Darlene O’Leary (top right in photo) is coordinator of Martha Justice Ministry for the Sisters of St. Martha, Antigonish, Nova Scotia, Canada. She works with Sister Marion Sheridan, CSM, NGO liaison for the congregation. Darlene writes about her recent experience as a virtual delegate to the UN Climate Conference in Glasgow.
This November, I had the pleasure of being part of an ecumenical (virtual) delegation to COP26, the UN Climate Conference hosted this year by the United Kingdom and held in Glasgow. The delegation was sponsored by the United Church of Canada, an official delegate, and For the Love of Creation, a Canadian ecumenical group that works on climate and ecological justice. As coordinator of Martha Justice Ministry with the Sisters of St. Martha, Antigonish, I was so grateful to be encouraged and supported in taking on this responsibility, which took a full two weeks of my time and focus.
In my role, I am blessed to work with the sisters and all of our colleagues doing education and advocacy for social and ecological justice. This involves work in our local community of Antigonish, in the Atlantic Canada region, and in national and international networks. I’m able to be involved in poverty eradication work, in reconciliation and Indigenous justice actions, and in work for climate justice and love of creation. In this work, I’m grounded in the charism of hospitality and in a deepening sense of integral ecology. I was able, I hope, to bring this grounding with me as a member of our delegation.
Our delegation included members from across Canada and across denominations. Each person brought unique perspectives to our group, as we shared in the experience, many of us for the first time. We also each brought our communities, who we represented and worked to bring into the daily events and activities of COP26, through our newsletters and blog posts.
Being part of our COP26 ecumenical delegation was an intense and valuable learning experience for me. It was a window into the process of a large multilateral event, with the many speeches, commitments, negotiations, and activities, inside and outside of the official schedule. As a delegate, I felt like a witness to an important moment in history. This COP was considered a last hope for the world to limit temperature rise no more than 1.5C. We are already experiencing the climate crisis around the world, as those who have done the least to cause the crisis – those who are poorest – experiencing the worst of the impacts. It was our responsibility to hear and amplify the voices of those who were left out, those from the global south who were either not able to get to Glasgow due to lack of vaccine equity or financial support, or those who made it, but still weren’t allowed in.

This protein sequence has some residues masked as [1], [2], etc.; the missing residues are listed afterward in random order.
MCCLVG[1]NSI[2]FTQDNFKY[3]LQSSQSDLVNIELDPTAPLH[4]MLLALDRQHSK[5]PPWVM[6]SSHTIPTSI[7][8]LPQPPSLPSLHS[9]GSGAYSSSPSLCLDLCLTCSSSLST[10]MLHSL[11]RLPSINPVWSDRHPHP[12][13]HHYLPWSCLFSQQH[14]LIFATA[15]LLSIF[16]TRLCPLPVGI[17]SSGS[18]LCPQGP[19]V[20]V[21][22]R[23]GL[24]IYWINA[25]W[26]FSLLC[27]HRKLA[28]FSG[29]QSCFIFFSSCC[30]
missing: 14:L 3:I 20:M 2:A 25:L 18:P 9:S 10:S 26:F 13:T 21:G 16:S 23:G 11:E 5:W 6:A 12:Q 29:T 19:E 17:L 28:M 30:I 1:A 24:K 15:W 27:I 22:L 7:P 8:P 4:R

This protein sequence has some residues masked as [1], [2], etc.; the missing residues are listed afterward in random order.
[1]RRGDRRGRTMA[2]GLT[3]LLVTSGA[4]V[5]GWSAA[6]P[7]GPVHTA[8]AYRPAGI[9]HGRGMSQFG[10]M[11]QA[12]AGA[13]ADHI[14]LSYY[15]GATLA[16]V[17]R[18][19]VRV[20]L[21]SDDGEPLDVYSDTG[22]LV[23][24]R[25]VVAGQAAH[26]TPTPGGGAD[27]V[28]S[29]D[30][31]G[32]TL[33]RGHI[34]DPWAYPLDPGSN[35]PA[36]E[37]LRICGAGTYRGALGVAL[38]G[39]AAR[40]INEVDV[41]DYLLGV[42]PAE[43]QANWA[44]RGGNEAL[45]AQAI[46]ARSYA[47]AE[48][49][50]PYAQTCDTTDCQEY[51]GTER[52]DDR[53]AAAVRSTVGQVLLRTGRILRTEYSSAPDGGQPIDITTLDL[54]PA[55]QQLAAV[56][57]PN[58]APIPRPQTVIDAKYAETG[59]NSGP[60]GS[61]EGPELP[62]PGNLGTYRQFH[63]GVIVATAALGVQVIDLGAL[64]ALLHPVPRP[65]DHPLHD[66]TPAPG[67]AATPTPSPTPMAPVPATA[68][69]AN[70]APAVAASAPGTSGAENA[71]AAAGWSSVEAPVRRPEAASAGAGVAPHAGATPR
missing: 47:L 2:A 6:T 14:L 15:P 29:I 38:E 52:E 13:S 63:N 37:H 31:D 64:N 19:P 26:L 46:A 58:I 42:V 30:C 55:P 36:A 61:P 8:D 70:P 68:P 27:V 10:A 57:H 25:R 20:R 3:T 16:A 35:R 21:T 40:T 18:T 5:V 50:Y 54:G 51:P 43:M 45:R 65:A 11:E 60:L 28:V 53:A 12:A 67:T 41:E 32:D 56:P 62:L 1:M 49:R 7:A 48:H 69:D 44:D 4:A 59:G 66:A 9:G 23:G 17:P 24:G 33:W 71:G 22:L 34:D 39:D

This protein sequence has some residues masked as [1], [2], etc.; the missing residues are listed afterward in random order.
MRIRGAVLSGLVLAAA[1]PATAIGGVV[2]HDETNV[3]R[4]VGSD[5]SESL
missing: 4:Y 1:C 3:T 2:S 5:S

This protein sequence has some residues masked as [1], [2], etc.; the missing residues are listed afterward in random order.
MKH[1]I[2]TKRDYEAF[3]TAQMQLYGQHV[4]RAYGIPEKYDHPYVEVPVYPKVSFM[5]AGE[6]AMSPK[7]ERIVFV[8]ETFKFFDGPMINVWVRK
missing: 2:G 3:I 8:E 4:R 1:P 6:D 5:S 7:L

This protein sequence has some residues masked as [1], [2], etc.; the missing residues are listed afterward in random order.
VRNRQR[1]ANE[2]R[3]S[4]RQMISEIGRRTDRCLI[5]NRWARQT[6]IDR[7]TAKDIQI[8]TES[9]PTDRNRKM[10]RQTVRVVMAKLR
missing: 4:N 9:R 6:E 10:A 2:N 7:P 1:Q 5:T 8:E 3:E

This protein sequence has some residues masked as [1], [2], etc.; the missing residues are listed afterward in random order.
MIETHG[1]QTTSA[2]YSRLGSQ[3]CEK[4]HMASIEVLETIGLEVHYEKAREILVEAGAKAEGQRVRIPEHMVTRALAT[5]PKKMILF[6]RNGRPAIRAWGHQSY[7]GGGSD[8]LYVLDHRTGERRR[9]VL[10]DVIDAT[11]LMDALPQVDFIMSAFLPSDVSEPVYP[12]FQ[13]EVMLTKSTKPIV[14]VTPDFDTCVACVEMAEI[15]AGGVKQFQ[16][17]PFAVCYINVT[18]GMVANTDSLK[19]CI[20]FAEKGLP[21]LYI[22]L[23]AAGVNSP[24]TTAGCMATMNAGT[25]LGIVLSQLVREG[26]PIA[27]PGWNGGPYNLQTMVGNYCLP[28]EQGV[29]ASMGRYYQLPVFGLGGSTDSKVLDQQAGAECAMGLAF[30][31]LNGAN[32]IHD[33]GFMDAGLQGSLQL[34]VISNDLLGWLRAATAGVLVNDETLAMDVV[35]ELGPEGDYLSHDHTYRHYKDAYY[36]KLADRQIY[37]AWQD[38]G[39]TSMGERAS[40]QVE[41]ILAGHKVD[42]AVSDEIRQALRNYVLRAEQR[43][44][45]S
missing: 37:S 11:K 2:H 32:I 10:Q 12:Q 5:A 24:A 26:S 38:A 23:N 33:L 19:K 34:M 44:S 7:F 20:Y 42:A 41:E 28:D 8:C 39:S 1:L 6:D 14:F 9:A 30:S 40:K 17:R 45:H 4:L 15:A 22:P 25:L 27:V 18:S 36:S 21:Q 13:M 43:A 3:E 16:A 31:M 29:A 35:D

While our delegation worked each day to connect with partners on the ground, we listened for highlights from world leaders, particularly Canada, to see if they were responding with urgency to the climate crisis. We wanted to see more ambition to reduce emissions faster, more commitments to a just transition and to centering Indigenous peoples and communities, and more financing for those in developing countries already struggling as the climate crisis intensifies. We saw small steps, but we needed to see leaps forward.
Even though world leaders and negotiators lacked the urgency we need, the youth, faith communities, Indigenous groups, and civil society organizations taking part were truly inspirational. The commitment of people from around the world, the calls for justice, for inclusion and equity, for structure change, and for love of creation were so strong that it was clear the leadership is coming from the grassroots.
I was so inspired listening to presentations by groups like Indigenous Clean Energy from Canada, already taking the lead on a just transition. I celebrated Catholics at COP, the Laudato Si’ Movement, and the many ecumenical and interreligious movements that came together, shared petitions, walked in pilgrimage, and prayed together. What a spirit of hope, solidarity, and love of creation that was expressed and shared! What a witness to justice!
I hope that COP26 was a moment of change for this planet, perhaps in ways we don’t yet see. I know that our delegation and the thousands of people that participated in COP26, will continue on with the work for climate justice. I pray that we all find a way that we can share in care for creation.
Read the comprehensive report on COP26 from Sister Teresa Kotturan, SCN, Sisters of Charity Federation NGO representative to the United Nations